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Abe Lincoln in film: From Bill & Ted’s Excellent Adventure to Daniel Day-Lewis By Richard Crouse Metro Canada In Focus Wednesday November 7, 2012

-lincoln-poster-reveals-daniel-day-lewis-s-eerie-resemblance-be5332adecMark S. Reinhart, author of Abraham Lincoln on Screen claims the 16th President of the United States, “is the most frequently portrayed American historical figure in the history of the film and television arts.”

Portrayed over 300 times on film and TV, Honest Abe has done everything from pardon a sentry who fell asleep on duty in the 1908 short film The Reprieve: An Episode in the Life of Abraham Lincoln, to getting revenge on his assassin in Police Squad to teaming up with Star Trek’s Captain Kirk to explain the concepts of good and evil to the aliens of Excalbia.

In this weekend’s Abraham Lincoln, starring Daniel Day Lewis, the prez oversees the passing of the 13th Amendment, guaranteeing freedom for the country’s slaves and ending the Civil War.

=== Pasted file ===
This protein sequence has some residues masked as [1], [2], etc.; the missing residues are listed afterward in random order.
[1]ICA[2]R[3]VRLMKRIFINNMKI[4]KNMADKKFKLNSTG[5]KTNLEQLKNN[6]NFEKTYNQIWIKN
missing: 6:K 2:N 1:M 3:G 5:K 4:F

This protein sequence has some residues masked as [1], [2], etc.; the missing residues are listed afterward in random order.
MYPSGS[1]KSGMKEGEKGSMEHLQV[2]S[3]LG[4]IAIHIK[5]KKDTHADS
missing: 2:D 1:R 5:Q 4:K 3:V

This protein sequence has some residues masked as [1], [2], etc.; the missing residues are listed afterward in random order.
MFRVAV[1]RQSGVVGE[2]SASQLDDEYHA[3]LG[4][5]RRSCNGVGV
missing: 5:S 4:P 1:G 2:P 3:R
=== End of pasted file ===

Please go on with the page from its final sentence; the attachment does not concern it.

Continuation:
Day-Lewis is a lock for an Oscar nomination, and a favorite to win, but his portrayal stands in the shadow of two movie legends.

Henry Fonda played the title character in Young Mr. Lincoln, a melodramatic and inaccurate chronicle of Abe’s formative years. Wearing specially made boots that made him appear taller, Fonda was honored to play the pres. “I felt as if I were portraying Christ himself on film,” he said.

Canadian-born Raymond Massey, played Lincoln multiple times on stage and film. He was so attached to the character a colleague joked that Massey wouldn’t be satisfied with his Lincoln impression until someone assassinated him.

For a certain generation, however, Lincoln might be best remembered for a speech that began with, “Fourscore and seven minutes ago…” and ended with, “PARTY ON, DUDES!” But Bill & Ted’s Excellent Adventure isn’t the only movie to take a light-hearted look at the Great Emancipator.

In Coneheads Dan Aykroyd’s character uses Abe’s famous stovepipe top hat to cover his oblong head. One of Brendan Fraser’s seven wishes in Bedazzled is to be president but he soon learns to be careful what he wishes for when he is zapped back into history as Lincoln watching a play at Ford’s Theatre. Abe also gets a laugh in Night at the Museum: Battle of the Smithsonian when the Lincoln Memorial comes to life.

Perhaps the strangest portrayal came earlier this year. Abraham Lincoln: Vampire Hunter is exactly as advertised, leading one critic to call it, “a funny, scary, and cheer-worthy adventure that somehow manages to make the 16th President of the United States a bad-ass action hero.”

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